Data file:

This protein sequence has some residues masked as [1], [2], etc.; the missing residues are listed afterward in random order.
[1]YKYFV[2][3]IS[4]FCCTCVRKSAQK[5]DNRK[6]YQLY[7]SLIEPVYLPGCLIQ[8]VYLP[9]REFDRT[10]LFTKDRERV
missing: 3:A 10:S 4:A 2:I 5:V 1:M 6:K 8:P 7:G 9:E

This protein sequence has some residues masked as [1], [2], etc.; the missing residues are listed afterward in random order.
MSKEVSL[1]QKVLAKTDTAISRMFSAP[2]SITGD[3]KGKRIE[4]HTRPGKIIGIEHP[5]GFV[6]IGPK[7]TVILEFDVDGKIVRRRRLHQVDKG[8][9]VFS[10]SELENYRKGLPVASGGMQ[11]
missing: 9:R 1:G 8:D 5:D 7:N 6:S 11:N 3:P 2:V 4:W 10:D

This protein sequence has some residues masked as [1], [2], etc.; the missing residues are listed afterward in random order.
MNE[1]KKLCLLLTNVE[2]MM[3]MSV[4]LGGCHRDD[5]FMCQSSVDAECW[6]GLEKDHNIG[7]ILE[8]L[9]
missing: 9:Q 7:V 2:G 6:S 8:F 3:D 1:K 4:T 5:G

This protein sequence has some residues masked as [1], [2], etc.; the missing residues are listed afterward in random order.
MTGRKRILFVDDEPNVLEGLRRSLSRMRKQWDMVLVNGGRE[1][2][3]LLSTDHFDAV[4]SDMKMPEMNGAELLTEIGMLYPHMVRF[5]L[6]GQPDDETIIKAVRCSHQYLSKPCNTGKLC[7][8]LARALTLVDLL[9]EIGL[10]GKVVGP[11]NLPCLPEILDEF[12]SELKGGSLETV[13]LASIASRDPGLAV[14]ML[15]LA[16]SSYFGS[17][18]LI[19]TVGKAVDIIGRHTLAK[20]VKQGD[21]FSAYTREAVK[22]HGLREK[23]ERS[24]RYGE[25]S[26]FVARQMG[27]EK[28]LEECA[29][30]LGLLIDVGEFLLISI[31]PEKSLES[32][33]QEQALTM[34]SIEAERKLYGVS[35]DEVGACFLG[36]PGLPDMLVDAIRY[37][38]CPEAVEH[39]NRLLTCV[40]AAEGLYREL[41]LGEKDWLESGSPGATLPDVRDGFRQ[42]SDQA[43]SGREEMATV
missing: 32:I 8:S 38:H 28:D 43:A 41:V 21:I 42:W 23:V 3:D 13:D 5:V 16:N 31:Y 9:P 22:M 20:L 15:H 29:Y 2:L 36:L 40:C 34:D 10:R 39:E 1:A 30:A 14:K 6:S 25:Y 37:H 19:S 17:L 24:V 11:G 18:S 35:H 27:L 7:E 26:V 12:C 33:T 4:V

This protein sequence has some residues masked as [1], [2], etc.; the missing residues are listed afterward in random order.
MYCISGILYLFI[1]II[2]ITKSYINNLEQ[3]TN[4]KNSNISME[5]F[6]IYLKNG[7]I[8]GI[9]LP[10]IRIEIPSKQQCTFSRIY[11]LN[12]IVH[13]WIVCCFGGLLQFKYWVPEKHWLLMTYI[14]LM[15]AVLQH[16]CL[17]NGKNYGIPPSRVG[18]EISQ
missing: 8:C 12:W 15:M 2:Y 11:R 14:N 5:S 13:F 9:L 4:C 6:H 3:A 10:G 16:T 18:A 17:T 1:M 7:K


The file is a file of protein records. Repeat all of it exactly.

This protein sequence has some residues masked as [1], [2], etc.; the missing residues are listed afterward in random order.
[1]YKYFV[2][3]IS[4]FCCTCVRKSAQK[5]DNRK[6]YQLY[7]SLIEPVYLPGCLIQ[8]VYLP[9]REFDRT[10]LFTKDRERV
missing: 3:A 10:S 4:A 2:I 5:V 1:M 6:K 8:P 7:G 9:E

This protein sequence has some residues masked as [1], [2], etc.; the missing residues are listed afterward in random order.
MSKEVSL[1]QKVLAKTDTAISRMFSAP[2]SITGD[3]KGKRIE[4]HTRPGKIIGIEHP[5]GFV[6]IGPK[7]TVILEFDVDGKIVRRRRLHQVDKG[8][9]VFS[10]SELENYRKGLPVASGGMQ[11]
missing: 9:R 1:G 8:D 5:D 7:N 6:S 11:N 3:P 2:V 4:W 10:D

This protein sequence has some residues masked as [1], [2], etc.; the missing residues are listed afterward in random order.
MNE[1]KKLCLLLTNVE[2]MM[3]MSV[4]LGGCHRDD[5]FMCQSSVDAECW[6]GLEKDHNIG[7]ILE[8]L[9]
missing: 9:Q 7:V 2:G 6:S 8:F 3:D 1:K 4:T 5:G

This protein sequence has some residues masked as [1], [2], etc.; the missing residues are listed afterward in random order.
MTGRKRILFVDDEPNVLEGLRRSLSRMRKQWDMVLVNGGRE[1][2][3]LLSTDHFDAV[4]SDMKMPEMNGAELLTEIGMLYPHMVRF[5]L[6]GQPDDETIIKAVRCSHQYLSKPCNTGKLC[7][8]LARALTLVDLL[9]EIGL[10]GKVVGP[11]NLPCLPEILDEF[12]SELKGGSLETV[13]LASIASRDPGLAV[14]ML[15]LA[16]SSYFGS[17][18]LI[19]TVGKAVDIIGRHTLAK[20]VKQGD[21]FSAYTREAVK[22]HGLREK[23]ERS[24]RYGE[25]S[26]FVARQMG[27]EK[28]LEECA[29][30]LGLLIDVGEFLLISI[31]PEKSLES[32][33]QEQALTM[34]SIEAERKLYGVS[35]DEVGACFLG[36]PGLPDMLVDAIRY[37][38]CPEAVEH[39]NRLLTCV[40]AAEGLYREL[41]LGEKDWLESGSPGATLPDVRDGFRQ[42]SDQA[43]SGREEMATV
missing: 32:I 8:S 38:H 28:D 43:A 41:V 21:I 42:W 23:V 3:D 13:D 5:V 16:N 31:Y 9:P 22:M 20:L 15:H 29:Y 2:L 36:L 40:C 34:D 10:R 39:E 1:A 30:A 14:K 6:S 25:Y 37:H 19:S 17:L 24:V 11:G 18:S 35:H 27:L 7:E 26:V 12:C 33:T 4:V

This protein sequence has some residues masked as [1], [2], etc.; the missing residues are listed afterward in random order.
MYCISGILYLFI[1]II[2]ITKSYINNLEQ[3]TN[4]KNSNISME[5]F[6]IYLKNG[7]I[8]GI[9]LP[10]IRIEIPSKQQCTFSRIY[11]LN[12]IVH[13]WIVCCFGGLLQFKYWVPEKHWLLMTYI[14]LM[15]AVLQH[16]CL[17]NGKNYGIPPSRVG[18]EISQ
missing: 8:C 12:W 15:M 2:Y 11:R 14:N 5:S 13:F 9:L 4:C 6:H 3:A 10:G 16:T 18:A 17:T 1:M 7:K